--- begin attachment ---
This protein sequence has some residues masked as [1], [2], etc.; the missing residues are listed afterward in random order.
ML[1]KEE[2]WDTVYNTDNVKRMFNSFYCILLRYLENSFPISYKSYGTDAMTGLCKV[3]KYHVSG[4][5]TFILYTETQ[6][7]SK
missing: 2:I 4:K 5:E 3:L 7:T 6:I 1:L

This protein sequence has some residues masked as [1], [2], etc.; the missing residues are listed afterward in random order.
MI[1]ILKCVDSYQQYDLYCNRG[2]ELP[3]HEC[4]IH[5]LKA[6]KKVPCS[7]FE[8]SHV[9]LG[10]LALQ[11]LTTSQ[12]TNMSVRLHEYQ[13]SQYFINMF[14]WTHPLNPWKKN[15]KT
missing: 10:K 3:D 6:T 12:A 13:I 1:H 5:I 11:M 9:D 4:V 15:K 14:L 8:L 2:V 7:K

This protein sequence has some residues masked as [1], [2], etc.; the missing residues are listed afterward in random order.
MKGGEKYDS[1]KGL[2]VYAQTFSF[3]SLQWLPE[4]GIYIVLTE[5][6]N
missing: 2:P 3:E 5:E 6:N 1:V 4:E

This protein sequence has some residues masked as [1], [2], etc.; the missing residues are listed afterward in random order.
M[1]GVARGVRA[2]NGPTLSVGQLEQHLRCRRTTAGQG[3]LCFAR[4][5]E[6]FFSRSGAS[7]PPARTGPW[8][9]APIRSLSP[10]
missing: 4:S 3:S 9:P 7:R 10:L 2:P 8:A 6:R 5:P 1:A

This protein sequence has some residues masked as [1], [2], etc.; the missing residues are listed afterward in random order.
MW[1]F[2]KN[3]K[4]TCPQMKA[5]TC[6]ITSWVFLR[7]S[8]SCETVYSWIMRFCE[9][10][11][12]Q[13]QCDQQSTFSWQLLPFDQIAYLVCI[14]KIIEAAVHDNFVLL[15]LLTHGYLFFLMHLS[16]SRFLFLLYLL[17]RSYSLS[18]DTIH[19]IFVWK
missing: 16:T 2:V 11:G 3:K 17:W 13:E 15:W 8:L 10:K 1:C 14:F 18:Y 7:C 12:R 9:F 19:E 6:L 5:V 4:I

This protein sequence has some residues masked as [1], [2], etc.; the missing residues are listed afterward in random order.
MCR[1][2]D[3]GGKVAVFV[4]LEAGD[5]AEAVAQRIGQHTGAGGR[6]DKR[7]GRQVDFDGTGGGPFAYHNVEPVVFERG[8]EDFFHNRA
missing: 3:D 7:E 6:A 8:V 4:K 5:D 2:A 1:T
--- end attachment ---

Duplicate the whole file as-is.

This protein sequence has some residues masked as [1], [2], etc.; the missing residues are listed afterward in random order.
ML[1]KEE[2]WDTVYNTDNVKRMFNSFYCILLRYLENSFPISYKSYGTDAMTGLCKV[3]KYHVSG[4][5]TFILYTETQ[6][7]SK
missing: 2:I 4:K 5:E 3:L 7:T 6:I 1:L

This protein sequence has some residues masked as [1], [2], etc.; the missing residues are listed afterward in random order.
MI[1]ILKCVDSYQQYDLYCNRG[2]ELP[3]HEC[4]IH[5]LKA[6]KKVPCS[7]FE[8]SHV[9]LG[10]LALQ[11]LTTSQ[12]TNMSVRLHEYQ[13]SQYFINMF[14]WTHPLNPWKKN[15]KT
missing: 10:K 3:D 6:T 12:A 13:I 1:H 5:I 11:M 9:D 4:V 15:K 14:L 8:L 2:V 7:K

This protein sequence has some residues masked as [1], [2], etc.; the missing residues are listed afterward in random order.
MKGGEKYDS[1]KGL[2]VYAQTFSF[3]SLQWLPE[4]GIYIVLTE[5][6]N
missing: 2:P 3:E 5:E 6:N 1:V 4:E

This protein sequence has some residues masked as [1], [2], etc.; the missing residues are listed afterward in random order.
M[1]GVARGVRA[2]NGPTLSVGQLEQHLRCRRTTAGQG[3]LCFAR[4][5]E[6]FFSRSGAS[7]PPARTGPW[8][9]APIRSLSP[10]
missing: 4:S 3:S 9:P 7:R 10:L 2:P 8:A 6:R 5:P 1:A

This protein sequence has some residues masked as [1], [2], etc.; the missing residues are listed afterward in random order.
MW[1]F[2]KN[3]K[4]TCPQMKA[5]TC[6]ITSWVFLR[7]S[8]SCETVYSWIMRFCE[9][10][11][12]Q[13]QCDQQSTFSWQLLPFDQIAYLVCI[14]KIIEAAVHDNFVLL[15]LLTHGYLFFLMHLS[16]SRFLFLLYLL[17]RSYSLS[18]DTIH[19]IFVWK
missing: 16:T 2:V 11:G 3:K 17:W 13:E 15:W 8:L 10:K 1:C 14:F 18:Y 7:C 12:R 9:F 19:E 6:L 5:V 4:I

This protein sequence has some residues masked as [1], [2], etc.; the missing residues are listed afterward in random order.
MCR[1][2]D[3]GGKVAVFV[4]LEAGD[5]AEAVAQRIGQHTGAGGR[6]DKR[7]GRQVDFDGTGGGPFAYHNVEPVVFERG[8]EDFFHNRA
missing: 3:D 7:E 6:A 8:V 4:K 5:D 2:A 1:T